Presentation on theme: "Engaging with patients: diabetic care for ethnic minorities in Lothian Presentation to Lothian Diabetes Conference Smita Grant Dermot Gorman Sheila Wilson."— Presentation transcript:
Engaging with patients: diabetic care for ethnic minorities in Lothian Presentation to Lothian Diabetes Conference Smita Grant Dermot Gorman Sheila Wilson 9th September 2014 Radisson Blu, Edinburgh
Outline Minority ethnic groups – what the census says Lothian diabetic attendances Edinburgh research Different expectations and service models Development needs
Migrating populations, : 175 million; >4x increase from : 230 million Sources: Population Action International 1994, IOM 2003
Migration trends Scotland (2011 census) The 2011 census results emphasise the increasing diversity of the Scottish population. Each main ethnic group has a different history migration to Scotland with South Asian (Indian, Pakistani and Bangladeshi) and Chinese being the longest established (the Indian and Chinese groups have doubled in size between the 2001 and 2011 censuses and Pakistanis increased by 50% in the same period). There has been a dramatic post 2004 increase in new European migrants from A8 countries, particularly Poland. Poles now comprise 1.2% of the Scottish population. The 2011 census reported that 61,000 Poles, 49,000 Pakistanis, 33,000 Indians, 4,000 Bangladeshi and 34,000 Chinese lived in Scotland
Types of migration Migration takes many forms: Voluntary migration – mainly economically motivated in the 20 th Century Forced migration - people forced to move for reasons of conflict and political repression International tourism, adoptions and education – have increased dramatically over the past 50 years
Diabetic OP numbers Lothian Diabetic register numbers Pakistani 290 Indian 135 Polish 93 African 64 Chinese 62 Bangladeshi 40
South Asians & diabetes 4x more common in UK resident people of SA origin Higher risk of complications Higher mortality
Lothian based research on South Asians Patients perceptions and understanding of need to adhere to treatment ‘perceptions of OHAs may partly derive from popular ideas about drugs on the Indian subcontinent’ SA passive about developing diabetes – ‘externalising responsibility / highlighting life circumstances in general / their experience in migration (vs Scots who emphasise the role of their lifestyle ‘choice & personal failings’ Complications linked to low PA – SA have perceptions and cultural barriers which may mitigate against PA
Ethnicity and diabetes Scenario Mrs Yunus is in her late 50s, and needs to lose some weight – the doctor wants to discuss with her how she could increase her levels of physical activity in order to do this. Mrs Yunus looks after her 2 grandchildren every day (one in primary school, one pre-school), and feels that she gets plenty of exercise running round after them.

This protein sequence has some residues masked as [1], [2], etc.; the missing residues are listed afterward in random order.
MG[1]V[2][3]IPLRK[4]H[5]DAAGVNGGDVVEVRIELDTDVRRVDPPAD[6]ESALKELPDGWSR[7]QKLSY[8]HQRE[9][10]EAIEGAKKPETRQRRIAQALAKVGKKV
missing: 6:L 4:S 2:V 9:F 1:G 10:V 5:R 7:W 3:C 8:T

Scenario (cont’d) She fetches the oldest one from school and then provides a meal for them. She also feels that at her age it is perfectly normal and acceptable to put on weight, and doesn’t really see it as a problem.
What sort of questions would you need to ask to find out more about what kind of physical activity Mrs Yunus might be able to incorporate into her life? And what help she might need?
Resources and help Approaches: e.g. Teachback, check understanding that exercise sustains health and mobility for longer, building into daily life etc Possible incentives? Appropriate groups for support in the community Resources e.g. Peoples Voices on Healthier Lifestyles in English/Urdu s.uk/peoplesvoices/) s.uk/peoplesvoices/
Actions you could take at ‘your work’ 1 2 3
He would have said: Care is ‘medical’ led by physicians Diabetic specialist nurses rare General Practice is being developed Some most modern therapies not available Standard protocols e.g. in pregnancy may differ Poland has 38.5m population & 2-2.5m diabetic ( % of which 10% type 1). Mixed public and private health provision
Materials e.g. Living It Up Pilot website co-designed with users Health section includes new digital postcards on diabetes: https://flourish.livingitup.org.uk/health
Thoughts re other groups?
Summary Variation in diabetes by ethnic group –Incidence different –Presenting groups will change –Patient and family understanding of the condition and pattern of care –Understanding re. diagnosis & adapting to the condition –Outcomes Challenges for staff in managing client expectations & culture Language / interpreters ‘culture’ more generally Moving forward what training might help